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Home Depot beats earnings, sales estimates even as consumers take on smaller home improvement projects

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The logo of U.S. home improvement chain Home Depot is seen in Mexico City, Mexico January 15, 2020. 
Luis Cortes | Reuters

Home Depot on Tuesday said quarterly sales declined nearly 3% year over year, but it surpassed Wall Street’s earnings and revenue expectations despite the cooler demand.

The home improvement retailer said it expects total sales to grow about 1% in fiscal year 2024, which includes an additional week. That compares with a 1.6% increase expected by Wall Street, according to StreetAccount. Home Depot also anticipates it will open about a dozen new stores during the year. 

On a call with CNBC, Chief Financial Officer Richard McPhail said demand for home improvement dipped throughout the year as consumers spent more of their dollars on experiences. He added that falling lumber prices and rising interest rates hurt the business.

Home Depot now sees a chance to return to growth, McPhail said.

“Our market is on its way back to normal demand conditions,” he said. “We’re not quite there yet, but the pressures we saw in 2023 are receding.”

Here’s what the company reported for the three-month period ended Jan. 28 compared with what Wall Street expected, based on a survey of analysts by LSEG, formerly Refinitiv:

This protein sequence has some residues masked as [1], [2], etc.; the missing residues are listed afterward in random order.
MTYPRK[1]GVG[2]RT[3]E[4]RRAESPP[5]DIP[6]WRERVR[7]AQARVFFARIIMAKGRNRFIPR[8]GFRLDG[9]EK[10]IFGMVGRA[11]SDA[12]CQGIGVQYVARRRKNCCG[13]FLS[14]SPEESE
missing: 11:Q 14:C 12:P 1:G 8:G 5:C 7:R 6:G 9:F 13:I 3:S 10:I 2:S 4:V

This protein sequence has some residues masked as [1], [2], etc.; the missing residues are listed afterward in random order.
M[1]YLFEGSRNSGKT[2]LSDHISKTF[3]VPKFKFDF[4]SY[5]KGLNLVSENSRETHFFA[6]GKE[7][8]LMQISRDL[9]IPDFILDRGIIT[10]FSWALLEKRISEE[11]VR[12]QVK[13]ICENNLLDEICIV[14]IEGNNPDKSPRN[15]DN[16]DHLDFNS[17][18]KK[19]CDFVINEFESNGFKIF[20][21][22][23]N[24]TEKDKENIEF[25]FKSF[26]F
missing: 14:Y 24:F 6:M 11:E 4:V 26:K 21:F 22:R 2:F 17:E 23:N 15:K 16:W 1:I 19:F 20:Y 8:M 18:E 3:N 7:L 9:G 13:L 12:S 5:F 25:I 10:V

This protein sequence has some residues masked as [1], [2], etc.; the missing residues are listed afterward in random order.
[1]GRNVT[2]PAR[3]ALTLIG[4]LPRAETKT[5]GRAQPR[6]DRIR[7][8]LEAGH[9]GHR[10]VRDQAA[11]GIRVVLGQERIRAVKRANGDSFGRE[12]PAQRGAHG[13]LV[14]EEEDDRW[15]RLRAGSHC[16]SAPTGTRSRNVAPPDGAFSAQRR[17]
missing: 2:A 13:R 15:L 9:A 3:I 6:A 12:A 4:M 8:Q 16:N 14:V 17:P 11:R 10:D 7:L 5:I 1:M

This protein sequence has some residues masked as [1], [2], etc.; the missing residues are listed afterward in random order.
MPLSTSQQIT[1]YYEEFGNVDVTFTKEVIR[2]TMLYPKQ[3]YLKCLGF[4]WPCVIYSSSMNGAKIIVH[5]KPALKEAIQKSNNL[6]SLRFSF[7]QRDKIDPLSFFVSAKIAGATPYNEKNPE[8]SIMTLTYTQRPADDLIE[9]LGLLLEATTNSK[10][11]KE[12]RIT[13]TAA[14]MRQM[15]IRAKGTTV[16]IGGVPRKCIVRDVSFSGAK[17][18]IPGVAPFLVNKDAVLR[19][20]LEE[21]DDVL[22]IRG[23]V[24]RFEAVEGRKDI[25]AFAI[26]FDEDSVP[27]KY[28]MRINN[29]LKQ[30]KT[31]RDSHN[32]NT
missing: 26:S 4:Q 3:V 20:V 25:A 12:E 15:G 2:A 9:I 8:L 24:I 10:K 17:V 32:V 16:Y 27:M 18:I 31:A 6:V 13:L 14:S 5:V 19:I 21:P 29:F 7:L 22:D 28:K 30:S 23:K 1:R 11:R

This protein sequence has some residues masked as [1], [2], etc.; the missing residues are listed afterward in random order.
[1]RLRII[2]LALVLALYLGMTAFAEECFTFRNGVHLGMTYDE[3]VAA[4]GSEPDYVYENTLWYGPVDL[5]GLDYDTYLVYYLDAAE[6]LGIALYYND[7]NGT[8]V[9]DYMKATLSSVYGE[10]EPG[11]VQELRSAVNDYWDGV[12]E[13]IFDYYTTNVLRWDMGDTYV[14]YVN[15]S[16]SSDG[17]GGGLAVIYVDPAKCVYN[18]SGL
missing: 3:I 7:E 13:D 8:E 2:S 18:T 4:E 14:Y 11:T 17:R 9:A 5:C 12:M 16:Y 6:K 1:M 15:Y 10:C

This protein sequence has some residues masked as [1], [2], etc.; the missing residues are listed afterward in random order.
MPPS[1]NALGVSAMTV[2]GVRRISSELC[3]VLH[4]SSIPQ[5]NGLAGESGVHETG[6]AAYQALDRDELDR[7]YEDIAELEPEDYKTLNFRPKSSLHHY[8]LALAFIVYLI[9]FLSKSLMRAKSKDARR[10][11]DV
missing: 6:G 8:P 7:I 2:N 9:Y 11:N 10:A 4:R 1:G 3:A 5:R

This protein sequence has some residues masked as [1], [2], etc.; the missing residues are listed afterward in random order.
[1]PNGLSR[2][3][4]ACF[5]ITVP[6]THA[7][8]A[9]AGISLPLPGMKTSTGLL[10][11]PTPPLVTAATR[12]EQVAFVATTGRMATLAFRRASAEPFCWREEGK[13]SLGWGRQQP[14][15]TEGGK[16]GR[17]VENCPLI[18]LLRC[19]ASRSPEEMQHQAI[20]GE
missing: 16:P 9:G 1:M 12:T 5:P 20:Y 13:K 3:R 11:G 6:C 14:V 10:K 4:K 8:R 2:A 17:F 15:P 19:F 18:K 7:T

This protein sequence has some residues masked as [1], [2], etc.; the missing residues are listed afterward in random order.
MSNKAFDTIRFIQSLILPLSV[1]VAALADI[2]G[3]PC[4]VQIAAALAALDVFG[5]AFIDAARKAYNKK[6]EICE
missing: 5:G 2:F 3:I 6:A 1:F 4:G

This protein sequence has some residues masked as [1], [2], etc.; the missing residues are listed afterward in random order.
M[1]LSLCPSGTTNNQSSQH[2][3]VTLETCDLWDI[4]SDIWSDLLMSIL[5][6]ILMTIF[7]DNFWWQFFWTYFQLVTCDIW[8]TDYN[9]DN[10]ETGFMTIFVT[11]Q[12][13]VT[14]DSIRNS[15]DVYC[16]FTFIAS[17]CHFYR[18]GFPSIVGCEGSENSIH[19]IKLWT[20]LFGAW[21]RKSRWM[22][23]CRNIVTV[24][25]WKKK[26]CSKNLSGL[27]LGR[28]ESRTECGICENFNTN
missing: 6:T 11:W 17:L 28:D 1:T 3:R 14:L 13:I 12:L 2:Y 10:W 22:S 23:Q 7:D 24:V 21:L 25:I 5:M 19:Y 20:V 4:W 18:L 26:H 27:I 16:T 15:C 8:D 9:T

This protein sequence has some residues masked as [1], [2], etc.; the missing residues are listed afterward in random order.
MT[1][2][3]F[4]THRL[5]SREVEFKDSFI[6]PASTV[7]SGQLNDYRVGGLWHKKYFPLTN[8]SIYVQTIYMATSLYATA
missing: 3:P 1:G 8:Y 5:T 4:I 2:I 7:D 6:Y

• Earnings per share: $2.82 vs. $2.77 expected
  • Revenue: $34.79 billion vs. $34.64 billion expected

Home Depot shares fell nearly 2% in premarket trading.

Net income for the fiscal fourth quarter fell to $2.80 billion, or $2.82 per share, from $3.36 billion, or $3.30 per share, a year earlier. 

Net sales decreased from $35.83 billion in the year-ago period.

Home Depot has faced a tougher sales backdrop over the past year. The home improvement retailer is following a more than two-year period when Americans had more time and money to spend on painting and fixing up their homes during the pandemic. 

The company has also felt a pullback in consumer spending, particularly on big-ticket items, as some families postpone discretionary purchases because of inflation, put off buying a new home because of higher interest rates or choose to spend on experiences rather than goods.

Throughout the past year, McPhail and CEO Ted Decker described 2023 as “a year of moderation” after the outsized gains during the pandemic.

On Tuesday, McPhail said customers are still putting off bigger projects – especially the large-scale projects that may require a loan – because of higher borrowing costs.  

Yet he said sales throughout the fourth quarter were pretty consistent, except for a decline in January due to colder and wetter weather. He said that temporary drop did not factor into the company’s outlook for the year ahead. 

Average ticket and customer transactions both declined in the fourth quarter compared with the year-ago period. Average ticket dropped to $88.87 from $90.05 in the year-ago quarter, reflecting a more typical pricing environment, McPhail said.

As of Friday’s close, shares of Home Depot were up nearly 5% this year. That roughly matches the gains of the S&P 500 during the same period. The company’s shares closed at $362.35 on Friday, bringing Home Depot’s market value to about $360 billion.

This story is developing. Please check back for updates.

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